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Virtual events allow people to interact online in a virtual environment. Even though they have gained a surge in popularity recently (especially after the pandemic), they have been around for quite some time.
Virtual events can serve as alternatives to plenty of real-life, physical events with in-person attendance, such as exhibitions, trade shows, job fairs, college open days and orientation sessions, and social gatherings.
A virtual event should emulate the real event as best as possible over the internet. It needs to provide that same experience and outcomes (if not better) of a real event in a virtual setting. And to do so, a virtual environment needs to imitate the setting and aura of a physical event.
So, to answer the question: it’s not much different.
In both cases, a group gathers and interacts with each other. So, people may mistake a usual online office meeting for a virtual event.
Yet, these virtual meetings are not considered virtual events. That’s because virtual events allow collaboration in a different manner. They’re larger in scale. They include virtual 3D venues, exhibit booths, networking features, and more.
Another distinguishing factor is that virtual events have online meetings within them. Various meetings can happen in the same virtual event, at the same time.
Example: Imagine a real-life trade exhibit or trade show. Many companies are exhibiting their products in their own booths. And different people are interacting with different companies in those booths.
Now shift that exhibit online and you have a virtual event. Where many meetings (interactions) are happening. And people can move between those booths online, like they do in physical events.
While a webinar can be an important aspect of a virtual event, a true virtual event, as is typically understood, is much larger in scale and is multi-purpose. But before getting into the details, let’s first establish what a webinar really is.
A webinar is simply a seminar conducted online. An audience is gathered before one or more speakers, and there is a single topic of discussion. Most commonly, seminars and webinars have the goal of teaching, tutoring, or instructing the audience. And the speakers are typically experts, or at least far more experienced than the majority of the audience, on the particular topic under discussion.
Seminars are held almost everywhere. But with the COVID-19 pandemic, they have largely been replaced by webinars, although they had still existed before, too, just not at this scale.
With webinars, the audience and the speakers will connect over the internet, and similar to a real seminar, there is interaction between the speakers and the audience, and Q&A sessions at the end as well.
Now that we understand what a webinar is, let’s look at the key differences between virtual events and webinars.
As said before, a webinar is a virtual event. Yet, a virtual event can have more than one webinar. In fact, it can allow hosts to hold multiple webinars at the same time. But, that usually doesn’t happen unless the webinars are short and there is a smaller audience.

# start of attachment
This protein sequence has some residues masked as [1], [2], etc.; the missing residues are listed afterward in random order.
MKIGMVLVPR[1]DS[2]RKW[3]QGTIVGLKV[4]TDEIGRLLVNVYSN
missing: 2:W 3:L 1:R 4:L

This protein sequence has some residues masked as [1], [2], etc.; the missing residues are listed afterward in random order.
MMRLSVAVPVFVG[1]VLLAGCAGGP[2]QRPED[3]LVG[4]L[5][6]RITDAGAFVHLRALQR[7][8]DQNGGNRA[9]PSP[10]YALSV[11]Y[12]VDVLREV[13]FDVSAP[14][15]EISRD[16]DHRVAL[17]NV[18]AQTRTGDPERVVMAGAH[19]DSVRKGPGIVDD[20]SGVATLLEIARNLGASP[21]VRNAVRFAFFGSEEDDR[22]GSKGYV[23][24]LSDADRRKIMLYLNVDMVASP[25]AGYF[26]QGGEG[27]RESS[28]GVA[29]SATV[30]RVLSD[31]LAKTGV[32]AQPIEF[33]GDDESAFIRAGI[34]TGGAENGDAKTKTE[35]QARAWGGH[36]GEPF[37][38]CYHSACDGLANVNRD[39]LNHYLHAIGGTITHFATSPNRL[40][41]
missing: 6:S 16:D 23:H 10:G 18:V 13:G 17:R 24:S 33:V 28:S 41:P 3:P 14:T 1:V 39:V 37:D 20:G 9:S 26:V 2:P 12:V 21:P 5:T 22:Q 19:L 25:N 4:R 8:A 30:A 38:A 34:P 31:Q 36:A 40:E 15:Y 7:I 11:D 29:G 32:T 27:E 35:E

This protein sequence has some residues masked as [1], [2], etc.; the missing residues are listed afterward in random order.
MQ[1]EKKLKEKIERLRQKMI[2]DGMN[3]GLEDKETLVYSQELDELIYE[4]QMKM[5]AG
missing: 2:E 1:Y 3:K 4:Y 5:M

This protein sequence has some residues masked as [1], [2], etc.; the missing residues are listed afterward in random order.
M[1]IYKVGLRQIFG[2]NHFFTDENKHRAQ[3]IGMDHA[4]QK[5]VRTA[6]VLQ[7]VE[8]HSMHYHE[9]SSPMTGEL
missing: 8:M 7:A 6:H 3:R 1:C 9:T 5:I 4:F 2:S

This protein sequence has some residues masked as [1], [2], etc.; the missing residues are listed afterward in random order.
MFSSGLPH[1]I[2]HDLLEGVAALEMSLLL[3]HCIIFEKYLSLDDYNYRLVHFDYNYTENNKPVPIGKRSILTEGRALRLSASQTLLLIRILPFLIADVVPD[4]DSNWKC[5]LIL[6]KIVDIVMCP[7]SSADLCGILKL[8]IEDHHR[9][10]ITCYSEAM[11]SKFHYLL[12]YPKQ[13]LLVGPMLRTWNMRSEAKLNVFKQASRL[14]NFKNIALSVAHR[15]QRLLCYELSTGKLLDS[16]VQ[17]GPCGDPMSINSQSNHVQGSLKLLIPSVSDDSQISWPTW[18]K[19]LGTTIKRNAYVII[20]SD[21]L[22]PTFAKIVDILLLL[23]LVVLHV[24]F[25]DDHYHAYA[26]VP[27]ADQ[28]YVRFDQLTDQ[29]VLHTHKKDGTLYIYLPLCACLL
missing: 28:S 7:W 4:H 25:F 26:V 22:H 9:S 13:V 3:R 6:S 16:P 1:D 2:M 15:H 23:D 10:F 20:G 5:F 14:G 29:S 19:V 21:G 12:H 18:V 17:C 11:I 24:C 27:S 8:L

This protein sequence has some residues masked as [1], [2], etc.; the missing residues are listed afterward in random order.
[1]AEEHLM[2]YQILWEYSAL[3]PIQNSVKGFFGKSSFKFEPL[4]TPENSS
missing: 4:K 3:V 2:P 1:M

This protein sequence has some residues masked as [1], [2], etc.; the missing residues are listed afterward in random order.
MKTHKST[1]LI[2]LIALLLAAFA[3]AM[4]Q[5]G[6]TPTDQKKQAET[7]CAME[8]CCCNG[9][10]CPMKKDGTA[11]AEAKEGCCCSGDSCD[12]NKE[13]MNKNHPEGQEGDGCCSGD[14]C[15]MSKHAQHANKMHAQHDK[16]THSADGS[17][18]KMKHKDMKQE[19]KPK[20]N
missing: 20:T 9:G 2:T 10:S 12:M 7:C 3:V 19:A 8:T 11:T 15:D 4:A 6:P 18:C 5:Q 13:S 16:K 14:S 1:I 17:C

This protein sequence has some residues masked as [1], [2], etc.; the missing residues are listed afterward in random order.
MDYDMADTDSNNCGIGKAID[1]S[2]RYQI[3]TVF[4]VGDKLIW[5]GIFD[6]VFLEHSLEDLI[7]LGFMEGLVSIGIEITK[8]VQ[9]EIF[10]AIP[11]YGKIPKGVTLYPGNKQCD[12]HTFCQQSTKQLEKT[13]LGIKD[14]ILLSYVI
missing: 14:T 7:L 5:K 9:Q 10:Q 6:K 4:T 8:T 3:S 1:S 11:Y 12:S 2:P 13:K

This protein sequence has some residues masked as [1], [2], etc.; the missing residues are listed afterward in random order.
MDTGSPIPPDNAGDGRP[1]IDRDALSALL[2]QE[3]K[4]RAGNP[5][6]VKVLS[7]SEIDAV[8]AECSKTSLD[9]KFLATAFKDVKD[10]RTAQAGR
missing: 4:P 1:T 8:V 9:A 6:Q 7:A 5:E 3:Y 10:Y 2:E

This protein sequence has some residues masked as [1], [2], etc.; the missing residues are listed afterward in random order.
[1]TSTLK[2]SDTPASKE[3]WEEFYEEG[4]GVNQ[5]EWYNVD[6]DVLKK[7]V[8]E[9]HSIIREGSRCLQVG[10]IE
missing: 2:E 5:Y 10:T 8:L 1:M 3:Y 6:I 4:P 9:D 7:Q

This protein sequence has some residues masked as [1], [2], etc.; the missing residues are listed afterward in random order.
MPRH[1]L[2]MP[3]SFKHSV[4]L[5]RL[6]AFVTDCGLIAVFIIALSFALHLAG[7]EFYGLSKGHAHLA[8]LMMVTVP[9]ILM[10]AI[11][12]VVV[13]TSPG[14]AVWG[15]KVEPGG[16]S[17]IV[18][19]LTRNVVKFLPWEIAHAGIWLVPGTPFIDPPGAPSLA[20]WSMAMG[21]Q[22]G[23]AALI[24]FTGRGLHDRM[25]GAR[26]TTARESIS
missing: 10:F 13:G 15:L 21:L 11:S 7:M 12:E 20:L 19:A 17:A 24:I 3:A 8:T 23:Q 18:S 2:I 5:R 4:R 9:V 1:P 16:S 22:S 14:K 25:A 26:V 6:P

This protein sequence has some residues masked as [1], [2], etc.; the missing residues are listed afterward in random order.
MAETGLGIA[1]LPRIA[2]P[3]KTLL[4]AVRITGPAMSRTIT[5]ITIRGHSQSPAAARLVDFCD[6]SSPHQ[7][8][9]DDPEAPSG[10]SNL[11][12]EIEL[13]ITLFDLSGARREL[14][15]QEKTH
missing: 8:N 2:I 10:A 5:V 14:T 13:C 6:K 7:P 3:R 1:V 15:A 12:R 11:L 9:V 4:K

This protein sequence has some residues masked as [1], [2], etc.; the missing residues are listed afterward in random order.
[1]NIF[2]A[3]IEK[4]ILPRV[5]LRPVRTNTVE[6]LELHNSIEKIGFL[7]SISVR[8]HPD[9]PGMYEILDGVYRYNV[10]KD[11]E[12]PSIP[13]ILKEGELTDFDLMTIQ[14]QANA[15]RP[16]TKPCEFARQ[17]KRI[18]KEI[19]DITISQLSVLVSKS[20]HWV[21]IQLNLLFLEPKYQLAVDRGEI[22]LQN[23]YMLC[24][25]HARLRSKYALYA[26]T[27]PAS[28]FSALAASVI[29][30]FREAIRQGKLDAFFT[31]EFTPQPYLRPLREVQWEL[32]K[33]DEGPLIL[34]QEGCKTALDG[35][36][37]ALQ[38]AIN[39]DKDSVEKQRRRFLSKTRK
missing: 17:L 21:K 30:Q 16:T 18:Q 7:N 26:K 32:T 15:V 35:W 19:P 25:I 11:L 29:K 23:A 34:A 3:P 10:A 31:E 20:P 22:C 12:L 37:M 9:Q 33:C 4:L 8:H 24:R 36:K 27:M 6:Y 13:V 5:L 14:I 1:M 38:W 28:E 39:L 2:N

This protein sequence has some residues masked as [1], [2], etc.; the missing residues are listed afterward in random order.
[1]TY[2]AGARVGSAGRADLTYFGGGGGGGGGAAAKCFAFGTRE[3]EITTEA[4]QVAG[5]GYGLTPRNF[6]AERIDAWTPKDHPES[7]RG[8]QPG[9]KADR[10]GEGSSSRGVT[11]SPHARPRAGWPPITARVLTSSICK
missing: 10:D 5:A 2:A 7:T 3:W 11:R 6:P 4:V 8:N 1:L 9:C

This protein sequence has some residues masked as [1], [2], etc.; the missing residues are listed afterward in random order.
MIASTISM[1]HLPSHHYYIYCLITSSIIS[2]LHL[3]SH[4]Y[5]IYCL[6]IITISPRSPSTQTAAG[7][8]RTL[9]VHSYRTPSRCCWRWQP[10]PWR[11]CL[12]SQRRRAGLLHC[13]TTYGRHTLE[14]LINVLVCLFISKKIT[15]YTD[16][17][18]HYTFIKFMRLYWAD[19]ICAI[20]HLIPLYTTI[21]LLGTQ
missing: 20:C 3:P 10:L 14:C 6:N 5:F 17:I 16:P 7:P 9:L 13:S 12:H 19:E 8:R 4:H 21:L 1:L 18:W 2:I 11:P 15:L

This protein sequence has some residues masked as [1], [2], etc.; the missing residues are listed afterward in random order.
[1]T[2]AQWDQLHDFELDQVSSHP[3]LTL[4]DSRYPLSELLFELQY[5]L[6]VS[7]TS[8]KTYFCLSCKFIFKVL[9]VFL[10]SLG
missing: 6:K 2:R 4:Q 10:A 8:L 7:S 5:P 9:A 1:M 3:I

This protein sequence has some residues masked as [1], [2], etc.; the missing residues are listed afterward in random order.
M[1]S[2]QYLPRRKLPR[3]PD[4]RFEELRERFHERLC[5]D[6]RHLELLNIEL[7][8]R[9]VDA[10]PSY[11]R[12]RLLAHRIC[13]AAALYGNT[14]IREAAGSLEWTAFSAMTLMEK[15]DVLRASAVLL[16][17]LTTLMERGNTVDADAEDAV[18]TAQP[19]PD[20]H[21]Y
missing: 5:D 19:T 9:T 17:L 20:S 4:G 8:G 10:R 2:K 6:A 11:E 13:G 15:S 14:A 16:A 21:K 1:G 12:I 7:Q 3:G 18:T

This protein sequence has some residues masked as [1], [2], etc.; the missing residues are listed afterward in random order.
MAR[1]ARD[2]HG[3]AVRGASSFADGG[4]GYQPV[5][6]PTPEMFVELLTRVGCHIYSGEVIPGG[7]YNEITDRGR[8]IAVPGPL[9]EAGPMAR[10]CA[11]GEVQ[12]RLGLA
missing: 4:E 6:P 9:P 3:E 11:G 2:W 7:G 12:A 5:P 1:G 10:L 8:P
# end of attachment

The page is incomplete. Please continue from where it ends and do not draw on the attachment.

Webinars are topic-focused. There can be a large audience at a webinar. And their interaction with each other or with the speakers isn’t mandatory. Attendees don’t have to turn on their cameras, and they don’t have to interact at all. But, after the webinar, it is better to have a Q&A session. So that the audience can ask their questions and interact with the speakers.
Cases where webinars can be held inside virtual events include open days, orientation sessions, and industry workshops. So, if there is a workshop being held virtually, and there are a few topics under discussion, then multiple webinars focused on each topic can be held inside this virtual event, with different speakers presenting them.
Another difference can be that in the case of virtual events, the participants are expected to maintain a level of presence that is similar to what it would be like in person. They can move about the virtual environment in the virtual event platform. And they should be able to interact with anyone available. Virtual events are usually held over the course of a few days.
In fact, virtual events can support your sales and lead generation cycles much more efficiently than a simple webinar could. This is all thanks to features like:
While webinars can be held over simpler tools, a virtual event will require a much more complex tool that makes all of the aforementioned requirements and design of a virtual environment possible.
For a virtual event to run smoothly, event space, lobbies, auditoriums, customizable booths, real-time collaboration, and live support is essential. The more the features, the better the experience for everyone involved.
We have looked into detail both virtual events and webinars.
In conclusion, a virtual event is best for scenarios where a lot of collaboration and interaction occurs. Where several companies or speakers are present at the same time. And there are many topics under discussion. Virtual events can take many days, and networking is an important aspect.
On the other hand, a webinar is better in cases when there is a specific topic to discuss. And the attendees all have a specific goal, which is usually to learn something new, and it’s also short in duration.
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